UNC President Emeritus Thomas W. Ross is the 2016 recipient of the University Award, the highest honor given by the Board of Governors of the 17-campus University of North Carolina. Board Chairman Lou Bissette of Asheville presented the award, which recognizes illustrious service to higher education in North Carolina, during a banquet held Thursday evening (May 26) on the UNC-Chapel Hill campus.
Special tributes to Ross were delivered by two long-time friends, Thomas W. Lambeth of Greensboro and James C. Drennan of Chapel Hill. NC State Chancellor Randy Woodson and Ross’ two children also offered remarks.
Born and raised in Greensboro, Ross is a graduate of Davidson College and the UNC-Chapel Hill School of Law. By 2011, when he succeeded Erskine Bowles as UNC President, he already had built an enviable record of service to the residents and institutions of the state. He had previously served as president of Davidson and executive director of the Z. Smith Reynolds Foundation, spent 17 years on the bench as a Superior Court judge, and served as director of the NC Administrative Office of the Courts. He also had practiced law, served as a congressional chief of staff, and served on the faculty of the UNC-Chapel Hill School of Government.
Along the way, Ross served on the boards of Davidson College, the Center for Creative Leadership, and the North Carolina Independent Colleges and Universities. He also served on advisory boards for the John S. and James L. Knight Foundation, the NC Humanities Council, and the NC State University Institute for Emerging Issues. A former chairman of the UNC Greensboro Board of Trustees, he has previously served on the Boards of Visitors for UNCG, UNC-Chapel Hill, and Wake Forest University. In addition, he has served on the boards of the North Carolina New Schools Project, the Kenan Institute for the Arts, the Institute of Government Foundation, the UNC-Chapel Hill School of Law Alumni Foundation, and the Wake Forest Comprehensive Cancer Center.
As UNC President from 2011-2016, Ross maneuvered the University through very challenging economic times, including the allocation of some of the largest budget cuts in UNC’s history. He recommended new chancellors for 11 UNC campuses; led the implementation of a five-year strategic plan; and broadened system-wide efforts to maximize efficiencies, expand online offerings, promote more shared services, and increase private fundraising.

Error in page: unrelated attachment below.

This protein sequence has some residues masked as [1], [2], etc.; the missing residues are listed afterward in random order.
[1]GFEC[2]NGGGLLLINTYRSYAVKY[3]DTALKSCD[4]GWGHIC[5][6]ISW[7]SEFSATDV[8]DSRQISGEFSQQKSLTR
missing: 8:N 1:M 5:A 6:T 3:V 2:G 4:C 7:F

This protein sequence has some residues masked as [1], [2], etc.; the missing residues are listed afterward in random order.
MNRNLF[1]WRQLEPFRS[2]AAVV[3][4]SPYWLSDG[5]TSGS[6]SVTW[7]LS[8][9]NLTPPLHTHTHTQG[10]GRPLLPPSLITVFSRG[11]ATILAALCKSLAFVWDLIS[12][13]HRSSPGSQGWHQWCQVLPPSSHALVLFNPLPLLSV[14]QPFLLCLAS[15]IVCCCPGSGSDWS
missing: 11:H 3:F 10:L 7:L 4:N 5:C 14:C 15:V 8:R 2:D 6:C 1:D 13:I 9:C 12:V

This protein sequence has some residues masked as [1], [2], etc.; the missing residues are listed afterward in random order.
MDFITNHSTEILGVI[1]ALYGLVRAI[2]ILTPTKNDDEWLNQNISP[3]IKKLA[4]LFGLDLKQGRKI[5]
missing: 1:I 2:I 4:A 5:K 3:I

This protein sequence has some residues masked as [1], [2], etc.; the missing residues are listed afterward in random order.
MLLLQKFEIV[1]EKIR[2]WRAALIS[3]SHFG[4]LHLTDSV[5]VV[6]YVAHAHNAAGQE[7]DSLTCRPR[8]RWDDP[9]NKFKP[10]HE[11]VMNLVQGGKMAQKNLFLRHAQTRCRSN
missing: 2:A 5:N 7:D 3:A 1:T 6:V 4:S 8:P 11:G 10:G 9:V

Ross also greatly improved collaboration and coordination between the UNC and NC Community
College systems and expanded UNC system efforts to serve military affiliated students and veterans. He helped resolve a series of crises impacting UNC campuses and affiliates, established financial and other reporting requirements to help ensure the integrity of intercollegiate athletics programs, and established the UNC Campus Security Initiative to explore ways to make UNC campuses safer. In collaboration with the Community College System and the state’s private colleges and universities, he also commissioned the first statewide analysis of the economic impact of higher education in North Carolina, affirming that UNC is a critical source of talent and key economic driver for the state economy.
Ross’ many previous honors include the Rehnquist Award for Judicial Excellence, Distinguished Alumni Awards from both Davidson and the UNC-Chapel Hill School of Law, the UNC-Chapel Hill Alumni Association’s Distinguished Service Award, UNCG’s Charles Duncan McIver Award, and the Echo Foundation’s Award Against Indifference. He also holds an honorary doctorate from UNCG.
Shortly after leaving the UNC Presidency, Ross was named the first Terry Sanford Distinguished Fellow at Duke University’s Sanford School of Public Policy. On July 1, he will become President of the Volker Alliance, a non-partisan organization based in New York that works to advance effective execution of public policies and to rebuild public trust in government.